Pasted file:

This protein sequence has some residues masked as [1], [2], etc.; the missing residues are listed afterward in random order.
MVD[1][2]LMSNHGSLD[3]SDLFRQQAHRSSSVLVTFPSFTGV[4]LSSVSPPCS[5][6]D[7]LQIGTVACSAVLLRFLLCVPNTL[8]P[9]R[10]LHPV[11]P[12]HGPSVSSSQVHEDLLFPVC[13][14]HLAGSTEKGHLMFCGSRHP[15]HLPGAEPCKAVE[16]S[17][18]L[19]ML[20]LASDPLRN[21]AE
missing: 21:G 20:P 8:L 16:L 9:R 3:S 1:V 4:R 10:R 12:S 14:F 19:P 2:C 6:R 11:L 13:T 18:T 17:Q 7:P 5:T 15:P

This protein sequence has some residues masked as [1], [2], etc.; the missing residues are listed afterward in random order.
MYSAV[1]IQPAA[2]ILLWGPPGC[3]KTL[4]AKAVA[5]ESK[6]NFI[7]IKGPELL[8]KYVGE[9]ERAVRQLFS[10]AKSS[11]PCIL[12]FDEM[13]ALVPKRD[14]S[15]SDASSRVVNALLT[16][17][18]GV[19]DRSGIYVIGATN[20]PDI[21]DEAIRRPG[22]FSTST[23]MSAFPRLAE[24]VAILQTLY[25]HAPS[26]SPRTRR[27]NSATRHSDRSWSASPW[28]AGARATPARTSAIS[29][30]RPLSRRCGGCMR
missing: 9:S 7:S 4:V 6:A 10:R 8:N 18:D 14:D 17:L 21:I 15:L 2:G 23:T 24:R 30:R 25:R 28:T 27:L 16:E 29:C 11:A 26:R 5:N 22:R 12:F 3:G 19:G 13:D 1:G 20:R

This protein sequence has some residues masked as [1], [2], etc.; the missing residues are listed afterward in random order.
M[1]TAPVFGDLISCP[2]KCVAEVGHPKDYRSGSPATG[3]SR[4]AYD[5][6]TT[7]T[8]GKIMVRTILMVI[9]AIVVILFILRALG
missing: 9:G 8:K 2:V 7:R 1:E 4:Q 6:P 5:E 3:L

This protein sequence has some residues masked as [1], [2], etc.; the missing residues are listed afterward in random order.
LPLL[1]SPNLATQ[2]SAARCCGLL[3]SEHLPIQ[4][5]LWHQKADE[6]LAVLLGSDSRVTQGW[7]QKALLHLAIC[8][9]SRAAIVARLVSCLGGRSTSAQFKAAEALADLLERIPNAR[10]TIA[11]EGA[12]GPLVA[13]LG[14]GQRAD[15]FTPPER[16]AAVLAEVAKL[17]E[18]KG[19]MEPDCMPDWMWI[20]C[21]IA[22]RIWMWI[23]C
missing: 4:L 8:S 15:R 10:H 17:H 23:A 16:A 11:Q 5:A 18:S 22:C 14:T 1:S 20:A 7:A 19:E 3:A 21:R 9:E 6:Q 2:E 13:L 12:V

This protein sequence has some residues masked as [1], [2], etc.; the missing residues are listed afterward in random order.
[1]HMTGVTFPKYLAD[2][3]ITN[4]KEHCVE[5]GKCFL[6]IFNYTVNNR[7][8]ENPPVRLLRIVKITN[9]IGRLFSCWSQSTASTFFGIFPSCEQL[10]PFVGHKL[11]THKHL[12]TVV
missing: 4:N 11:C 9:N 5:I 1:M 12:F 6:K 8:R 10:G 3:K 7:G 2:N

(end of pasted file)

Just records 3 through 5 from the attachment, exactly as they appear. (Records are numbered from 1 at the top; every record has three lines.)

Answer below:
This protein sequence has some residues masked as [1], [2], etc.; the missing residues are listed afterward in random order.
M[1]TAPVFGDLISCP[2]KCVAEVGHPKDYRSGSPATG[3]SR[4]AYD[5][6]TT[7]T[8]GKIMVRTILMVI[9]AIVVILFILRALG
missing: 9:G 8:K 2:V 7:R 1:E 4:Q 6:P 5:E 3:L

This protein sequence has some residues masked as [1], [2], etc.; the missing residues are listed afterward in random order.
LPLL[1]SPNLATQ[2]SAARCCGLL[3]SEHLPIQ[4][5]LWHQKADE[6]LAVLLGSDSRVTQGW[7]QKALLHLAIC[8][9]SRAAIVARLVSCLGGRSTSAQFKAAEALADLLERIPNAR[10]TIA[11]EGA[12]GPLVA[13]LG[14]GQRAD[15]FTPPER[16]AAVLAEVAKL[17]E[18]KG[19]MEPDCMPDWMWI[20]C[21]IA[22]RIWMWI[23]C
missing: 4:L 8:S 15:R 10:H 17:H 23:A 16:A 11:Q 5:A 18:S 22:C 14:T 1:S 20:A 7:A 19:E 3:A 21:R 9:E 6:Q 2:E 13:L 12:V

This protein sequence has some residues masked as [1], [2], etc.; the missing residues are listed afterward in random order.
[1]HMTGVTFPKYLAD[2][3]ITN[4]KEHCVE[5]GKCFL[6]IFNYTVNNR[7][8]ENPPVRLLRIVKITN[9]IGRLFSCWSQSTASTFFGIFPSCEQL[10]PFVGHKL[11]THKHL[12]TVV
missing: 4:N 11:C 9:N 5:I 1:M 12:F 6:K 8:R 10:G 3:K 7:G 2:N